5 Qs WITH A DEALMAKER
Before Rebecca Kaden was a venture capitalist, she was a journalist. She worked for the Economist in London and later as a special projects editor at an online literary publication.
“I was excited about the intersection of technology and content,” she told Term Sheet. “I quickly realized that where publications needed most help was around figuring out how content could make money.”
She then went to business school at Stanford to figure out her next step when she was introduced to the team at Maveron, a consumer-focused early stage venture firm. She worked her way up from associate to partner in a matter of several years and worked on investments including Allbirds, Dia & Co, Newsle (acq. LinkedIn), Periscope (acq. Twitter), and WayUp.
Just five months ago, Kaden joined Union Square Ventures as the first (and only) female general partner. She spoke with Term Sheet about her investment strategy, the intersection of blockchain and consumer, and how she’s worked her way to the top of the industry so quickly. Below is an excerpt of our conversation. Read the full Q&A here.
TERM SHEET: What are the similarities between journalism and venture capital that you think have helped you as an investor?
KADEN: Both are really people-centric jobs, particularly at the early stages of venture. You’re really trying to understand how someone thinks — what’s their motivation? What inspires them? What are they really trying to do? What are they saying versus what do they really mean? You need to be able to quickly develop a relationship in which they divulge things that they may not be telling other people.
You spent six years at Maveron, a firm solely focused on consumer companies, but recently joined USV. What do you focus on now?
KADEN: USV is also a very thesis-driven firm. We’re a tight partnership — there’s six of us. We think about how can we make some big bets on companies in the categories we’re interested in. When the firm first started, there was this macro-thesis of how network effect can create leveraged growth. It evolved from there to include a bunch of other things — vertical networks, the infrastructure that supports networks, and the decentralized Internet.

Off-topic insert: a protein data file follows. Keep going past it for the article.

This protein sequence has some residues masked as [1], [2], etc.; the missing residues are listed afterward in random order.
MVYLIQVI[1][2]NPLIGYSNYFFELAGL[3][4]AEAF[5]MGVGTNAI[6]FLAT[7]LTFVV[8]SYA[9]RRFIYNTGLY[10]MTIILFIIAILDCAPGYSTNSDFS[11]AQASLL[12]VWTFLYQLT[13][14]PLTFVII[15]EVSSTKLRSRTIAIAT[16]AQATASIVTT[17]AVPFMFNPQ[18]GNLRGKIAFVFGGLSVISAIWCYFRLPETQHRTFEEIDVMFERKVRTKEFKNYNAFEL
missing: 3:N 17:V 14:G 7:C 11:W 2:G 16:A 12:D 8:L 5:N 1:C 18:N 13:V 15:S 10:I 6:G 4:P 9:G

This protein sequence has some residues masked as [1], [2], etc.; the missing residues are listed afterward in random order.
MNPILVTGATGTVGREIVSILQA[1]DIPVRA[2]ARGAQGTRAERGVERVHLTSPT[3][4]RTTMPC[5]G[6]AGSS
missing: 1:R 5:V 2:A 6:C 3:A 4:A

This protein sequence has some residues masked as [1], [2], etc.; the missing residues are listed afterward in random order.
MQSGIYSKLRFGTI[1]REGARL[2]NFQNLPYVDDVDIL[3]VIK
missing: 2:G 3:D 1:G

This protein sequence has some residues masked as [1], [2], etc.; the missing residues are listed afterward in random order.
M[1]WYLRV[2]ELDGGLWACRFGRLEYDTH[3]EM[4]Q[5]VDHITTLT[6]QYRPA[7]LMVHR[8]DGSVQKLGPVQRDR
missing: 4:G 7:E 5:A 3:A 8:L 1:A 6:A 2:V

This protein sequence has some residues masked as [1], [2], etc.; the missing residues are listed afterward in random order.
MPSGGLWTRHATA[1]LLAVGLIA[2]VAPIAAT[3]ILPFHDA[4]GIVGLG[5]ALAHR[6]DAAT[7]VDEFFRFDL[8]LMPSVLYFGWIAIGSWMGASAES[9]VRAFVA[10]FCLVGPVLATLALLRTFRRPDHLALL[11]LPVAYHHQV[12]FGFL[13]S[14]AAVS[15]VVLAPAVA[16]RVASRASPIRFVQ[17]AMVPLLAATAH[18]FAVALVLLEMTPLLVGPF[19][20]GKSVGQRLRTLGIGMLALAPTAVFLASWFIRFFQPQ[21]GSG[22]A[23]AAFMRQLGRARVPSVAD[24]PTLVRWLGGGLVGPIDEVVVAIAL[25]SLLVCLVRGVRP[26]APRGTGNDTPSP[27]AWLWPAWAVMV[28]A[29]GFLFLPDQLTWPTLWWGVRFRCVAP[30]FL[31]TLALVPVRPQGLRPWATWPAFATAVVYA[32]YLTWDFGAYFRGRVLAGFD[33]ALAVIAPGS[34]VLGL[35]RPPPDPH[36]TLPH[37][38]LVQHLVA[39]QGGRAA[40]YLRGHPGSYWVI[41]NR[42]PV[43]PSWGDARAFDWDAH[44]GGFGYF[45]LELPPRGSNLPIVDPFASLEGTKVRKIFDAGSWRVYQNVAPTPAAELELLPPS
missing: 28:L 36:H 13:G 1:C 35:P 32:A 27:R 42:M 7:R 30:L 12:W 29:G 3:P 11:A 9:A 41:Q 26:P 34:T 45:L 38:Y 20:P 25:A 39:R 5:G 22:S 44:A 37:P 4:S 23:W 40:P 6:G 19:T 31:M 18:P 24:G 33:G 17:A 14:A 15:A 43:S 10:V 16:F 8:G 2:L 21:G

Network effect is obviously integral to blockchain and cryptocurrencies. How do you foresee those networks evolving in the consumer space?
KADEN: The intersection between blockchain and consumer is not quite there yet. I think it’ll get there, but the heart of blockchain is: Can we build something on a decentralized Internet that doesn’t have aggregated data that’s owned by a third-party?
I think it will eventually intersect with consumer, and there are a couple of use-cases that make sense so far. Collectibles may be the first one. But from a mass consumer point of view, consumers still gain a lot from a centralized Internet. A lot of interaction with brands is built on trust. You trust that someone is facilitating the interaction, and you know that when you have a problem, you can call customer service.
For blockchain to have mass consumer implications, it’s going to have to offer some level of convenience and ease that a lot of centralized services do. I’m just not really sure we’re there, but we’ll continue to keep an eye on this.
You were the first female partner at USV. What was it like to join an all-male partnership that was expanding for the first time?
KADEN:I’m a huge believer in finding lots of ways for venture to expand the percentage of women who are checkwriters. It’s not only healthy for the industry, I think it’s healthy for entrepreneurs. Do I notice that I can bring a different perspective than my partners? Of course I do. Maybe that’s because I’m a woman, maybe that’s because I’m 20 years younger than them, maybe it’s because I just have different life experiences. In general, producing new perspectives around the table is an important thing to do.
As a partner who’s relatively young compared to the industry average, what was it like working with founders in the beginning when you didn’t have decades of experience under your belt?
KADEN: Younger VCs who are rising up the ranks ask me about age a lot. Now, I can point to a list of companies I’ve invested in, but your reputation builds over time. In the beginning, how do you win when you’re just starting out? There are two main ways that worked for me.
The first is that I had really supportive partners, and that was true at both Maveron and USV. At Maveron, the other partners were really good at pushing me out in front and telling entrepreneurs about how great I was rather than talking about themselves. When you work with people who are going to do that for you, that can be your best asset.
And the second thing you can do when you’re just starting out is to tell entrepreneurs: “I’m going to work my ass off for you. Your win is my win.” You need to be determined to help them succeed and show a level of commitment that will stand out. Of course, there are some entrepreneurs that will want the most seasoned person in the room, but I’ve found that there’s a segment of founders who really valued that commitment and work ethic.
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• General Atlantic invested in Landmark Health, a Huntington Beach, Calif.-based risk-based provider group that delivers home medical care for chronically ill patients. Financial terms weren’t disclosed.
• National Response Corporation, a portfolio company of J.F. Lehman & Company, acquired Cleanline Waste Water Solutions Ltd, a U.K.-based provider of specialty compliance and environmental services. Financial terms weren’t disclosed.
• Strand Equity acquired a minority stake in Youth To The People, a Los Angeles-based superfood skincare brand. Financial terms weren’t disclosed.
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